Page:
Biomedical Applications of Vibration and Acoustics in Imaging and Characterizations
1 Dynamic Radiation Force of Acoustic Waves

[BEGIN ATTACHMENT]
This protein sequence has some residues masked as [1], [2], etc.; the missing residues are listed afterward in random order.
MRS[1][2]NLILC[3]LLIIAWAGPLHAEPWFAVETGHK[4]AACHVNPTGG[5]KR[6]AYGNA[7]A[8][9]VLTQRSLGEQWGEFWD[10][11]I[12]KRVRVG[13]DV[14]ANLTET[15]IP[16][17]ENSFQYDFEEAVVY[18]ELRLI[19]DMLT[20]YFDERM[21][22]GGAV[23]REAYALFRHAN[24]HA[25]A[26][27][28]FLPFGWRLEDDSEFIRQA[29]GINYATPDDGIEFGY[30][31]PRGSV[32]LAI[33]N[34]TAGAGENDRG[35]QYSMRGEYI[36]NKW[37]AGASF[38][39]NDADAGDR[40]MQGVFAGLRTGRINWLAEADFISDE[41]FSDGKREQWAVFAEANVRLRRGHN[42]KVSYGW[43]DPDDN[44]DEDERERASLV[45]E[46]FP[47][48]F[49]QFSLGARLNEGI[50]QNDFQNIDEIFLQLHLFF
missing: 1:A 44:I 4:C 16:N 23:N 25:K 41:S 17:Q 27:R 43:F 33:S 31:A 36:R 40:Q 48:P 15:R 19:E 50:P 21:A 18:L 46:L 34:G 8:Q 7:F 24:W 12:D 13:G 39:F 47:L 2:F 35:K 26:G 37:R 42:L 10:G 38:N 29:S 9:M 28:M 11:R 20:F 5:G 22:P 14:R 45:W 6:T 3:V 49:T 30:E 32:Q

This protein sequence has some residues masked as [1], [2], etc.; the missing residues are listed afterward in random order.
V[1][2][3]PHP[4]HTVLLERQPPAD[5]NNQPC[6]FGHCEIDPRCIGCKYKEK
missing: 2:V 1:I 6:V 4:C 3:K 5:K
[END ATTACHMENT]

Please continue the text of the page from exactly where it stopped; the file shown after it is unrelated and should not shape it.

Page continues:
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When an acoustic wave encounters an object, a static or dynamic radiation force is generated on the object. Static radiation force, also known as radiation pressure, has been widely studied in both acoustics and electromagnetism. It is caused by the non-linear nature of wave propagation. On the other hand, dynamic radiation force might be understood as any time-dependent force caused by wave pressure in linear or nonlinear approximation. The purpose of this chapter is to present a theoretical framework of dynamic radiation force exerted by acoustic waves on suspended objects in fluids. Applications of dynamic radiation include new acoustic imaging methods such as vibroacoustography and non-destructive material evaluation. The following analysis stems from first principles based on the differential conservation equations of fluid dynamics. Throughout this chapter, non-viscous fluids and plane progressive waves are considered. In general, a theory for radiation force comprises two elements, namely, beam-forming for an acoustic source and scattering by the object target. An exact solution of the boundary-value problem for acoustic radiation force is nearly impossible. An approximate solution using perturbation theory is provided as an alternative. On this basis, radiation force is addressed in two steps. The boundary-value problem for beam-forming is solved in second-order approximation. The obtained acoustic fields form the primary waves in linear and non-linear scattering problem for the object. The primary and secondary (scattered) fields are integrated over the surface of the object yielding the radiation force. Within the theoretical description, the spectrum of dynamic radiation force up to second-order approximation is examined. We apply the theory of dynamic radiation force wielded by bichromatic plane waves on spherical targets. An extension of the theory for polychromatic planes waves is described. The theory presented in this chapter can be readily adapted for objects with other geometrical symmetry like cylinders.